Tuesday, December 21, 2004

Immigration is big in the news today

Immigration is big in the news today; I’ve compiled some articles from around the state. I’ll start with a huge arrest near Yuma yesterday.

USBP arrests 138 in surprise stop

"That tells me the people who are circumventing the (known) checkpoints are entering the United States illegally," Nicely said. He said the labor bus arrests are further proof illegal immigrants are being hired to work in the county — a claim that the California-based Western Growers Association denied in late November when they publicly protested Border Patrol enforcement during harvest season. In a statement just before Thanksgiving, WGA claimed border enforcement was deterring legal migrant workers from coming to work and as a result, some of their members were only able to harvest 30 percent of their crops. When asked then if members of the growers association knowingly hire illegal immigrants, WGA Vice President Matt McInerney said they do not.

A movement towards citizenship is gaining steam as a reaction to fears from Proposition 200.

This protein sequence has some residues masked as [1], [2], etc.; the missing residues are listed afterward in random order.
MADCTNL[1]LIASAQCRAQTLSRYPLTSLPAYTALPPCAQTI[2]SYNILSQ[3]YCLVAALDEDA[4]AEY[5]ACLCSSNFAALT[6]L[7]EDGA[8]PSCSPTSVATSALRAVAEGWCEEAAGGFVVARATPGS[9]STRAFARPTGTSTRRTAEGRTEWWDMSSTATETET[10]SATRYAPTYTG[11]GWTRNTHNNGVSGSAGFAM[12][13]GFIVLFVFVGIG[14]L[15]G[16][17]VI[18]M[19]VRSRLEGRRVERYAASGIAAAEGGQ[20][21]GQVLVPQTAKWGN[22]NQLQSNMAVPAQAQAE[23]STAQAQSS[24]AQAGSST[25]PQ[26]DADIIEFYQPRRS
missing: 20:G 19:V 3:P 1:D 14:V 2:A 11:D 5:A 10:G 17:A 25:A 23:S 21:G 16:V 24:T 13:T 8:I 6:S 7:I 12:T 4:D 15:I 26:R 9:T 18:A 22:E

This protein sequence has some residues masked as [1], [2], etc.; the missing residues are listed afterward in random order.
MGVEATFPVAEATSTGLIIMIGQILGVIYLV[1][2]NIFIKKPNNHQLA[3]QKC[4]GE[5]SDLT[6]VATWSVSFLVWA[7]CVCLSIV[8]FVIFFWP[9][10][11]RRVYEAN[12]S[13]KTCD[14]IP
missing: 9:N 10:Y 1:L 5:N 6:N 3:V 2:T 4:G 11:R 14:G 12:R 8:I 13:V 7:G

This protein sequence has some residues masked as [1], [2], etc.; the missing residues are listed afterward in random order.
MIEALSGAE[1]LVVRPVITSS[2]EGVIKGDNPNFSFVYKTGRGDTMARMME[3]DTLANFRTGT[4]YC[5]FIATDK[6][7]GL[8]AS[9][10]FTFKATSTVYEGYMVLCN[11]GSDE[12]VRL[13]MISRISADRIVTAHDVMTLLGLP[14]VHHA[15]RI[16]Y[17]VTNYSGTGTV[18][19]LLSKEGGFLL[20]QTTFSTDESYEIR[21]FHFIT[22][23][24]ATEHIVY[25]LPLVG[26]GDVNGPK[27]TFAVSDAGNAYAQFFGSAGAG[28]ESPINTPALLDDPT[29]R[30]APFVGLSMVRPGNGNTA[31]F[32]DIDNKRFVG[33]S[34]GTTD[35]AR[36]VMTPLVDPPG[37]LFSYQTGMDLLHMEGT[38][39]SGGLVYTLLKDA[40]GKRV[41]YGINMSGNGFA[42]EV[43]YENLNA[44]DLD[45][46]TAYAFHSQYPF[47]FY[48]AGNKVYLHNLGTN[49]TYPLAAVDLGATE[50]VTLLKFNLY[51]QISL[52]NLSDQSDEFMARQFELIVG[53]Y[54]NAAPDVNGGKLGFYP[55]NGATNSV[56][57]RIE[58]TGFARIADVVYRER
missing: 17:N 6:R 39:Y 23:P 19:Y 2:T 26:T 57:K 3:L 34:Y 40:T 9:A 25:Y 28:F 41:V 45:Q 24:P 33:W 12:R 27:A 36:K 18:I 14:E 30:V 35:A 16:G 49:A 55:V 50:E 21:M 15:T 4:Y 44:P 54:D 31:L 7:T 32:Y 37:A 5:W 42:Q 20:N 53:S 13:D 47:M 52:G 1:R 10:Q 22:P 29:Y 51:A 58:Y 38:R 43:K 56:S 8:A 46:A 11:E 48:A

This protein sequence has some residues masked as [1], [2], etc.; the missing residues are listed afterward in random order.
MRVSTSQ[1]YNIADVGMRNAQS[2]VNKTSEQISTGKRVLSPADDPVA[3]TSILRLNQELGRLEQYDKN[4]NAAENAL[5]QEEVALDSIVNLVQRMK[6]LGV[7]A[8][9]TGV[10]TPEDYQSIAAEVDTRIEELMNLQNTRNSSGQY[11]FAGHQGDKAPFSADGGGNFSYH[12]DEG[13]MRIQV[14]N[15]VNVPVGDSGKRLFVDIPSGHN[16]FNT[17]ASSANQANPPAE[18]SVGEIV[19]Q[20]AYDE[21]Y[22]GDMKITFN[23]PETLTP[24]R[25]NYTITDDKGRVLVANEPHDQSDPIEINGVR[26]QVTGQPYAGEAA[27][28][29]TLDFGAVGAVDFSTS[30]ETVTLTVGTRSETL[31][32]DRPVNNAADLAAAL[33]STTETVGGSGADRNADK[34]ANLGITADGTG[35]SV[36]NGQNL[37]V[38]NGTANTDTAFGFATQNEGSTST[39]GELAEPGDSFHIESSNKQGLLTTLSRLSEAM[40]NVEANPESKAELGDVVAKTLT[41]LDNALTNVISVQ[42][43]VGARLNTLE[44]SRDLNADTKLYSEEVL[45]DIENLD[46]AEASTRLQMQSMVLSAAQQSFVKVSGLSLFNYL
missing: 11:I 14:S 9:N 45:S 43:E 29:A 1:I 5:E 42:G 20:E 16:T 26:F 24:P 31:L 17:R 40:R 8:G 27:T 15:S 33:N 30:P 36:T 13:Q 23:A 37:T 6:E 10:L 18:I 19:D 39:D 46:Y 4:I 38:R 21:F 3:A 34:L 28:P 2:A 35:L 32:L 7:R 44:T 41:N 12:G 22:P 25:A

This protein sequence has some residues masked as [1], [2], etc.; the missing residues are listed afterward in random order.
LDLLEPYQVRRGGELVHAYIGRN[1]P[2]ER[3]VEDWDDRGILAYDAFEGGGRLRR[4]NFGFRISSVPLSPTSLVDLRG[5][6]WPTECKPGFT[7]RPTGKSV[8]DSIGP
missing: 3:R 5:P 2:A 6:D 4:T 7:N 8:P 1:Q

Rush is on for immigrants applying for U.S. citizenship

"PHOENIX (AP) -- Even before Arizona voters passed Proposition 200 last month, the Phoenix office of U.S. Citizenship and Immigrant Services was overwhelmed with applications for citizenship and green cards. Now, legal immigrants throughout the Phoenix metropolitan area are pouring into the offices of document preparers and lawyers to apply for citizenship. Advocates say legal residents from Mexico and Latin American are taking steps to become citizens because Proposition 200 makes them feel like it's open season on immigrants."

Finally, a success story and some insight into the perspective of the Mexicans who come here seeking work.

Coffee co-op percolating